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<nettime> Katharine Ainger: Once beaten for stating the obvious, our tim
Patrice Riemens on Fri, 27 Mar 2009 05:39:11 -0400 (EDT)


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<nettime> Katharine Ainger: Once beaten for stating the obvious, our time has come


from The Guardian (UK) bwo Bricolist/ Jaromil

Katharine Ainger:
Once beaten for stating the obvious, our time has come

Ten years ago, the anticapitalist movement predicted this recession. Now
it must envisage an alternative global future

It was 1999 and the summer of corporate love. Many pundits - now talking
of "bad apples" and applauding bailouts - were predicting the stockmarket
would go up forever. Not coincidentally, it was also a decade ago that the
anticapitalist movement emerged with a rambunctious "carnival against
capital" in London's Square Mile; the contagion spread to the streets of
Seattle where the World Trade Organisation meeting was shut down by
protesters later that year.

The movement, which was essentially demanding democratic control over the
global economy, wreathed summit after summit of the G8, the WTO and the
World Bank with protest and teargas. It was wild, infuriating, diverse and
sometimes incoherent, as only a network that encompasses indigenous
peoples, radical environmentalists, workers and kids in hoodies could be.
The movement was like the child in the crowd as the emperor of global
neoliberalism wheeled by, pointing out that his cloaks were woven from
financial fictions and economic voodoo.

They must now be credited for their prescience. Today, everybody can see
the emperor has no clothes; but as the G20 meets in London next week to
ensure financial "stability" for a return to business as usual, it appears
rather as though the emperor has rushed back to the very same discredited
tailors to bail them out and commission several new outfits.

And what of the movement that predicted the crash? Post 9/11 it lost
momentum as it was forced to rechannel energy into fighting rearguard
actions against state repression and the war on terror. Yet the less
visible but vital processes of developing workable alternatives, building
grassroots movements, and popular education continued. The movement also
effected a palpable cultural shift of alternative economic ideas and
environmental concerns towards the mainstream; in Latin America social
movements helped elect governments that were prepared to challenge
neoliberal doctrine. Movement demands also foreshadowed a rebalancing of
power towards the global south, and helped to delegitimise the
institutions of the global economy.

These ideas have never been more relevant or necessary. Clearly we need a
vision, and it doesn't look as if the G20, still so in thrall to financial
capital, will deliver one. So could this be the hour for a movement that
was beaten, teargassed and imprisoned for pointing out the now blindingly
obvious?

NGOs, churches and trade unions are mobilising thousands to turn out on 28
March with the demand to "Put people first"; 1 April is "Financial Fools
Day", when direct action activists and environmentalists will be setting
up a climate camp outside the European Climate Exchange in London -
because the same financial system now in crisis is being entrusted to cut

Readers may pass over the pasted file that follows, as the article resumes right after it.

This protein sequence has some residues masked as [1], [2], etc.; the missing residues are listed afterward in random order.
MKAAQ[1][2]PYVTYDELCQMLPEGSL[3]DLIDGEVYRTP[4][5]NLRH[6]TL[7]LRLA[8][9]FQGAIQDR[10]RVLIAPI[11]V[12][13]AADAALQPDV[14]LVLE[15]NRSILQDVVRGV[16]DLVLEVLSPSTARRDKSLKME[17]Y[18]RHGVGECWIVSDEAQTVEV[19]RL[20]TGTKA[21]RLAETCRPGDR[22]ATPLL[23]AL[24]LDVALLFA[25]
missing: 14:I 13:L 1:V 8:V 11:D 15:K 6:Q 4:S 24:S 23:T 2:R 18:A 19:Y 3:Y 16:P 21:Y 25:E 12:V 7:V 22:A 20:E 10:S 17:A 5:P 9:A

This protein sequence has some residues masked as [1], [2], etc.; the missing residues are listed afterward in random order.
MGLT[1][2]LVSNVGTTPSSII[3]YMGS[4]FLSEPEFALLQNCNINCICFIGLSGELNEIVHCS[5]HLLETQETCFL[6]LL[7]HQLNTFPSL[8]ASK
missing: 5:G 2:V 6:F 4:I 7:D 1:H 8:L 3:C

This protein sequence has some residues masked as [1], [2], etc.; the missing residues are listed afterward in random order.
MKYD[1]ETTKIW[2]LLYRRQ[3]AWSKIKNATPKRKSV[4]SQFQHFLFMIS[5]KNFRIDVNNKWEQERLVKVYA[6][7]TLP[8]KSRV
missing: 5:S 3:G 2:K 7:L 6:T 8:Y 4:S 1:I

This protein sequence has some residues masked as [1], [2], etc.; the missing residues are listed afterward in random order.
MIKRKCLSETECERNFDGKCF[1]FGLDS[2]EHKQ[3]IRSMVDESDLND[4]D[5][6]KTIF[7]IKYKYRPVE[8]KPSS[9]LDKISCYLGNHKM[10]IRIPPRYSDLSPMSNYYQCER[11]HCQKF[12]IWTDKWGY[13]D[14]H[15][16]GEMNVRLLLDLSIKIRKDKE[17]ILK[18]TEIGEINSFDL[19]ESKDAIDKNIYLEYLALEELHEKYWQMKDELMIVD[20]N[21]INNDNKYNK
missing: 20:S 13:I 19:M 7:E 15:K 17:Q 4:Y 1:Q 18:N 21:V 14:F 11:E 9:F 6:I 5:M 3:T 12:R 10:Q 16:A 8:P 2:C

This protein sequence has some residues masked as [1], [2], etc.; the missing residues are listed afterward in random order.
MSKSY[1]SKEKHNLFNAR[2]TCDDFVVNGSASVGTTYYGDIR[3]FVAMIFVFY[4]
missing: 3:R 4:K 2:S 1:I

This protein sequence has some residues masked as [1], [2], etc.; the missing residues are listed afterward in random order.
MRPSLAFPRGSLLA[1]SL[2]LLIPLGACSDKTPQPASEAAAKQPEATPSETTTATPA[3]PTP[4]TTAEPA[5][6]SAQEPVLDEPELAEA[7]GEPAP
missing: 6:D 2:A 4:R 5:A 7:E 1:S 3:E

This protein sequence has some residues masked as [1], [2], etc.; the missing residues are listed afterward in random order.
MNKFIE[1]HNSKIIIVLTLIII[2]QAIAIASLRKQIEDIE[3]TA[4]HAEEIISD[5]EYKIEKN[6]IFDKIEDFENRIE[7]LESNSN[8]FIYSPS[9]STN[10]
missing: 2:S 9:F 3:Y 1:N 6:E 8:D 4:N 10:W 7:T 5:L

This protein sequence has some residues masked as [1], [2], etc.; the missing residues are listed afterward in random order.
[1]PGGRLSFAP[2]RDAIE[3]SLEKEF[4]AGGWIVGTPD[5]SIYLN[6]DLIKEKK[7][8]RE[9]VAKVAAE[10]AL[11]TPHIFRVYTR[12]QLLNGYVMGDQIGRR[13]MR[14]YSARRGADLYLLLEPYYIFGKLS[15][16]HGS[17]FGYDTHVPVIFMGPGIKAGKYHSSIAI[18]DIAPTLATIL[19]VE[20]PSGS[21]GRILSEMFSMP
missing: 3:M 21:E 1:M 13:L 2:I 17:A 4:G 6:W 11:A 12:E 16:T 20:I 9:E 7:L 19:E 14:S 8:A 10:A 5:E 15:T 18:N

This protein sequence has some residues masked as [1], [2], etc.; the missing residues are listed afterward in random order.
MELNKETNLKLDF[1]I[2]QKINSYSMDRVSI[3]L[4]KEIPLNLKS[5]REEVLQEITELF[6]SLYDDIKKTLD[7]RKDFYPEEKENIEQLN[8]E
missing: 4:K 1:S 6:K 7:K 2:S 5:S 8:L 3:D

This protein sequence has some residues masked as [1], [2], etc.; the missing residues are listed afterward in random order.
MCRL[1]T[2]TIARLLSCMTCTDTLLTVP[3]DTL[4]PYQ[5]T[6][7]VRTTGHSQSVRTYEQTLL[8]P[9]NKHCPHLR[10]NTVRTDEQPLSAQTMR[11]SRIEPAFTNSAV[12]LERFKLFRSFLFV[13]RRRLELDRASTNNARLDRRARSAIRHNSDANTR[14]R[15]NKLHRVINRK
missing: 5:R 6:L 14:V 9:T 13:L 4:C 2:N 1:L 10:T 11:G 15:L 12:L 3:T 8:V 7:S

emissions through the artificial creation of a market in carbon credits.
Meanwhile another group called G20 Meltdown is promising a carnival at the
Bank of England. The climate camp has an open process and has worked hard
to establish its social base of legitimacy; the carnival is more of a
hotchpotch, and it's unclear who will turn up. Perhaps some windows will
be broken - and frankly, it would be astonishing if no one was angry
enough to do so.

Whatever they decide, the G20 and other leaders are going to be faced with
increasing unrest from those paying with their jobs, their social security
and their taxes for a crisis not of their making and a bailout not of
their choosing. From Haiti to India, people are rioting over food. We are
entering a singular moment of climate chaos and food shortages, a social
and energy crisis as well as financial meltdown. The solutions the
"alter-global" networks have developed offer a way out that is based on
whole systems thinking. Fundamental to this vision is an economy that
meets the needs of everyone on a planet of finite resources.

Which is why the climate camp in the city, with its slogan "Because nature
doesn't do bailouts", is one of the most interesting of all the movements
coalescing in London next week. It's a potent mix of seasoned
anti-globalisation activists who are skilled in creative direct action and
a new generation that is energised and refreshingly undogmatic. The camp
has taken a key component of the globalisation movement - the temporary
autonomous zones of street parties and convergence centres liberated in
cities during summit protests - to a new level, creating a
transformational space which prefigures the world they want, featuring
everything from wind turbines and composted waste to decentralised
decision-making and creative play.

At the end of this year, almost exactly 10 years to the day since Seattle,
this new incarnation of the movement will be on the streets during the
Copenhagen climate summit demanding real climate justice that does not
rely on the current "business as usual" proposals. Perhaps anticapitalism
had the right idea at the wrong moment in history. Perhaps its moment has
come.

? Katharine Ainger is co-author of We Are Everywhere, a book documenting
global social movements.

http://www.climateaction09.org



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